The critics' verdicts on Richard Weight, Sheryl Sandberg and Rory Carroll.
Mod: A Very British Style by Richard Weight
In Mod: A Very British Style, Richard Weight tells the story of Britain’s first and most influential youth cult, charting its origins in the Soho jazz scene in the 1950s. Writing in the Guardian, John Harris says that reading Mod conjured Proustian flashbacks for him and that as an adolescent growing up in the 1970s, “I was consumed by my first taste of what Mod had left behind, and it changed me forever: the initial rites included a poleaxed listen to the Who's My Generation.” Written by an academic, the book attempts to establish that Mod was not only the first distinctively British youth culture but a popular form of modernism – “an avant garde reaction to mainstream aesthetics, morality and politics.” However, Harris explains that uncertainty clouds Mod’s origins and its legacy: "Perhaps … we are all modernists now". Harris provides a critical analysis of the style: “Weight opts for a scattershot narrative, brimming with second-hand quotations, a bit like an undergraduate dissertation.” The main criticism is that the although the Mod ideal boils down to an emphasis on sharpness and an attention to detail, the book in contrast is rambling and so “it ends up missing its target, by miles.”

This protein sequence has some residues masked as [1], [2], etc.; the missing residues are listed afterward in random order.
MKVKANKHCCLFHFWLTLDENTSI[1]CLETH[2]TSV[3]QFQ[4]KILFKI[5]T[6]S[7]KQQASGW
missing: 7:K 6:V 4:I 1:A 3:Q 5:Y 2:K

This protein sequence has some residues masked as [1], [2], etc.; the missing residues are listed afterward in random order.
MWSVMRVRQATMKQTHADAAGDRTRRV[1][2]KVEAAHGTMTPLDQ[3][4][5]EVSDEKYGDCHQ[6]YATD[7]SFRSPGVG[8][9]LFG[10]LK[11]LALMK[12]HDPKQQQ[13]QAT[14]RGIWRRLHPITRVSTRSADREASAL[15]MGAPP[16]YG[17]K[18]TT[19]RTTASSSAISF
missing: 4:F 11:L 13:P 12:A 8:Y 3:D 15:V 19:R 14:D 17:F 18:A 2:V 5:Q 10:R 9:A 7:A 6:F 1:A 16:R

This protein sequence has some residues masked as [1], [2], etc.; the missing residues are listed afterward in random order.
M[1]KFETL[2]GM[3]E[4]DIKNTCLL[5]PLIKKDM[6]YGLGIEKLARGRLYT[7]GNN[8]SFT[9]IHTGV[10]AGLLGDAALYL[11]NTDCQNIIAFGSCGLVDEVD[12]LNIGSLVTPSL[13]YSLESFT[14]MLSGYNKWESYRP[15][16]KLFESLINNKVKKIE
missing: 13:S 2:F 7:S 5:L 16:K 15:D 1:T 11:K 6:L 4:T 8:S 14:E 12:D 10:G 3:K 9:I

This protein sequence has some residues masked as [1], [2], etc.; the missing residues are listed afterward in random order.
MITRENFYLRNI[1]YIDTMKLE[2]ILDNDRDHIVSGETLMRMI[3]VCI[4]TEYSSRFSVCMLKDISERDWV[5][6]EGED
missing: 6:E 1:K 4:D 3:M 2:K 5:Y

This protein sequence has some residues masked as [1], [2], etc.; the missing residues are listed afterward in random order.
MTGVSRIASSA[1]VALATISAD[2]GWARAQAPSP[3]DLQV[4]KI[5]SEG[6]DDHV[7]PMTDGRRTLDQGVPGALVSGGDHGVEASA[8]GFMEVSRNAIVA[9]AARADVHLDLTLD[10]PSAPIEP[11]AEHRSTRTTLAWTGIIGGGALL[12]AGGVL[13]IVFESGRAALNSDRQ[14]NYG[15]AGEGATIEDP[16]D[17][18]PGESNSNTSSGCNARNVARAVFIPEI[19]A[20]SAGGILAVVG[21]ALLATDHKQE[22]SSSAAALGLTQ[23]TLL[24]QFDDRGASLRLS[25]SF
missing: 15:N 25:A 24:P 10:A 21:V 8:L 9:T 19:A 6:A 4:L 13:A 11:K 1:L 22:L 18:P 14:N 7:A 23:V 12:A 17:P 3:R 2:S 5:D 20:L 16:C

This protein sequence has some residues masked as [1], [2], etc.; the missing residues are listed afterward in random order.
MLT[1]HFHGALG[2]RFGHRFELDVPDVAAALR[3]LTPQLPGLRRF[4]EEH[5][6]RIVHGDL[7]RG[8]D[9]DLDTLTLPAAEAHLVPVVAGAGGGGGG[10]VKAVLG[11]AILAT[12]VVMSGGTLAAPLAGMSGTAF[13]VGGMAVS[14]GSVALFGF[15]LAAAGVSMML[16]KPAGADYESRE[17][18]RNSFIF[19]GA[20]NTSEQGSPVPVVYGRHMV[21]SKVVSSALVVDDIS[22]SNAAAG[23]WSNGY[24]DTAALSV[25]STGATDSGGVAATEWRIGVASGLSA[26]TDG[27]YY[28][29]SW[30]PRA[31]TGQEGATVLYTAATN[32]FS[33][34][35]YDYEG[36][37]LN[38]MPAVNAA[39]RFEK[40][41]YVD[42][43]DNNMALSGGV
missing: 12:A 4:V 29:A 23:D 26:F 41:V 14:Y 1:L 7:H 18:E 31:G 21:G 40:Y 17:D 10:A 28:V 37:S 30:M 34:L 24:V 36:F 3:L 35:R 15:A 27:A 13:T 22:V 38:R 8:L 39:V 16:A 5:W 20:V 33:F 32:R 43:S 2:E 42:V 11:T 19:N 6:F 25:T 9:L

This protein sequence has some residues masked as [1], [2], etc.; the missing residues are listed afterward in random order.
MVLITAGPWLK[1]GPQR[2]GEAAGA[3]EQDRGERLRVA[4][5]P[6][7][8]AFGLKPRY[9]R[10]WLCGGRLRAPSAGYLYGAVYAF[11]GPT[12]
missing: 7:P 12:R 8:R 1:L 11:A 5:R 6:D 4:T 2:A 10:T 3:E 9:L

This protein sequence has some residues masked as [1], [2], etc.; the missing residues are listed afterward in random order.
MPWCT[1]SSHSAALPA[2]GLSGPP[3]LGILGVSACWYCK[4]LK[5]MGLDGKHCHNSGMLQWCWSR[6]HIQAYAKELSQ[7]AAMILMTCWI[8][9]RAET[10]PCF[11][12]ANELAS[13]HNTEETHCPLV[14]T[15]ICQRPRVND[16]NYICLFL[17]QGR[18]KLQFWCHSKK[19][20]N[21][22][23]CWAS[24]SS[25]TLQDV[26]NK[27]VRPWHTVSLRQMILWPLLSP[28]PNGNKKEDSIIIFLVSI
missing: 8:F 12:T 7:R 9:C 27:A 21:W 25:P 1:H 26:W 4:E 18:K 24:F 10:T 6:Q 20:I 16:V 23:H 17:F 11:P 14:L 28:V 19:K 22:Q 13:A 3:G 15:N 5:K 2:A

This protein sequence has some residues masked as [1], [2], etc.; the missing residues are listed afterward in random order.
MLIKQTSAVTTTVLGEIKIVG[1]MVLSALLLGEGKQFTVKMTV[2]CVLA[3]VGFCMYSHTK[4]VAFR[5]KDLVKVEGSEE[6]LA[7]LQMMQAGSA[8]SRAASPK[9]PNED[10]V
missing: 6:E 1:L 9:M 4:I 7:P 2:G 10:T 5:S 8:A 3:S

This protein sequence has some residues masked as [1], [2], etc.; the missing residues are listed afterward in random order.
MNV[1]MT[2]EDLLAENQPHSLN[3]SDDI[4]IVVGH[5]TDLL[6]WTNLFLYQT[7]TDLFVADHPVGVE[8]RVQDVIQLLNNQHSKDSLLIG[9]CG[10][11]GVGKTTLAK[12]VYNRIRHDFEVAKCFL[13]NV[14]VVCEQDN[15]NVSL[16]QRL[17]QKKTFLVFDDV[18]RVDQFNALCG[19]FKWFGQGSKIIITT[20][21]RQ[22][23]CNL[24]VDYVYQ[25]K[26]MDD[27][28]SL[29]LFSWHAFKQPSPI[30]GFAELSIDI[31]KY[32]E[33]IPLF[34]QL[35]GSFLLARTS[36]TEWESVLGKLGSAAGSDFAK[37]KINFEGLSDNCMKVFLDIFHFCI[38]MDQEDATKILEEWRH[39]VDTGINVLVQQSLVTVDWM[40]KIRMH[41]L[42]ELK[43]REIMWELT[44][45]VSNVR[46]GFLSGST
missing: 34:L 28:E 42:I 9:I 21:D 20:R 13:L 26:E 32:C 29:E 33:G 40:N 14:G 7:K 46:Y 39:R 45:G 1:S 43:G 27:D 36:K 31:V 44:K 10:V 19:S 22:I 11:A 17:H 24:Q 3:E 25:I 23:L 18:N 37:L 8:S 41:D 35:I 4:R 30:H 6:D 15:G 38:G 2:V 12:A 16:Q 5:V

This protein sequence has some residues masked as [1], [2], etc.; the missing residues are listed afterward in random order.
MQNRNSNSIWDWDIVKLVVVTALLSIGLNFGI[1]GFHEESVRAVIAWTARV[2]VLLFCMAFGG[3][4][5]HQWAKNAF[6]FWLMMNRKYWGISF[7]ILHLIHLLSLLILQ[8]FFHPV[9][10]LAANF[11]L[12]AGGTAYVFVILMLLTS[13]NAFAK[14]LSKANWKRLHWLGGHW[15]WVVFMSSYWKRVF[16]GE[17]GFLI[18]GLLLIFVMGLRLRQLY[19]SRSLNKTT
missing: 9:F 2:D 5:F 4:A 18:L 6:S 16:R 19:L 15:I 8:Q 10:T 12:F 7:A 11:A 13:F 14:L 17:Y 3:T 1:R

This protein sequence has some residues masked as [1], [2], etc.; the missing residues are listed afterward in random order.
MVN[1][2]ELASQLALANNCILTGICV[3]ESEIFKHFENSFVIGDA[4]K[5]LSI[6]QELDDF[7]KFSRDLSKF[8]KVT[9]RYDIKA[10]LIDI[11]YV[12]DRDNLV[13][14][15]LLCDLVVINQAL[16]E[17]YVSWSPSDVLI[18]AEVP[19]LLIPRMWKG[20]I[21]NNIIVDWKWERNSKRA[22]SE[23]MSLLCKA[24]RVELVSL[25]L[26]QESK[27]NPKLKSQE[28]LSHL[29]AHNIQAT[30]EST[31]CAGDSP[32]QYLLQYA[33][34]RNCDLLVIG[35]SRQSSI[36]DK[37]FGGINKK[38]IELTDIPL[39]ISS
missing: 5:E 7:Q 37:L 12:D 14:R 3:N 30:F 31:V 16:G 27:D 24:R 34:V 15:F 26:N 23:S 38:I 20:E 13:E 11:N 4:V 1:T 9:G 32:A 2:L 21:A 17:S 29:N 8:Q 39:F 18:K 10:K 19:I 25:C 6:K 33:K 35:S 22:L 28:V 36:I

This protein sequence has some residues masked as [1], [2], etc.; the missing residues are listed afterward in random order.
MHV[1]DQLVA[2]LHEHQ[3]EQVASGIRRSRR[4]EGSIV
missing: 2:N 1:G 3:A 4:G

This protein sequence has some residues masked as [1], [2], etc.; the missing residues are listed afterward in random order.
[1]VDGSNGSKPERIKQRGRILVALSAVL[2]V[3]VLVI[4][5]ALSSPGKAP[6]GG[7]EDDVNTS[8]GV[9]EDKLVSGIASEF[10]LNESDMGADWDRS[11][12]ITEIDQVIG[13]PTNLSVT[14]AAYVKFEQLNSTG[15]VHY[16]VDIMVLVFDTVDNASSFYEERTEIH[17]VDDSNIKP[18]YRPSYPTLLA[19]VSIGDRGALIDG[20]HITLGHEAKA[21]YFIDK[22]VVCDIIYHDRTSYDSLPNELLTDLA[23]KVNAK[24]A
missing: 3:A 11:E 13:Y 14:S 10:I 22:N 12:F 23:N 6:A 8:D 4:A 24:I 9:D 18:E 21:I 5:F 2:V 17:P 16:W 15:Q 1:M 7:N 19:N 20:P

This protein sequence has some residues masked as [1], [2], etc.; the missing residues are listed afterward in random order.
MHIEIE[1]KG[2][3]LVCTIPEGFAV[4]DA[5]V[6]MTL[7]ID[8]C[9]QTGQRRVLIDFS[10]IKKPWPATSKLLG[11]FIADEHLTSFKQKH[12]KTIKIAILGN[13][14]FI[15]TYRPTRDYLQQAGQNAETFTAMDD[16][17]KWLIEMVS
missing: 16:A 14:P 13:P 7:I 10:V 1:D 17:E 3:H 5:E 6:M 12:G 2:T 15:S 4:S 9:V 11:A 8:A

In contrast, Walter Ellis writes in the Spectator that Richard Weight has crafted an “elegant and thoughtful compendium” showing that there was more to the youthful revolt than Beatlemania and the Who. Ellis describes Mod as a social movement wrapped up in a fashion statement, and that Weight’s thesis can be summarised as showing that the Mods were a “populist version of the Enlightenment”. He concludes by saying “what matters is that he has done his job well” and is sceptical of what future cultural historians will make of the youth of today.
Lean In: Women, Work, and the Will to Lead by Sheryl Sandberg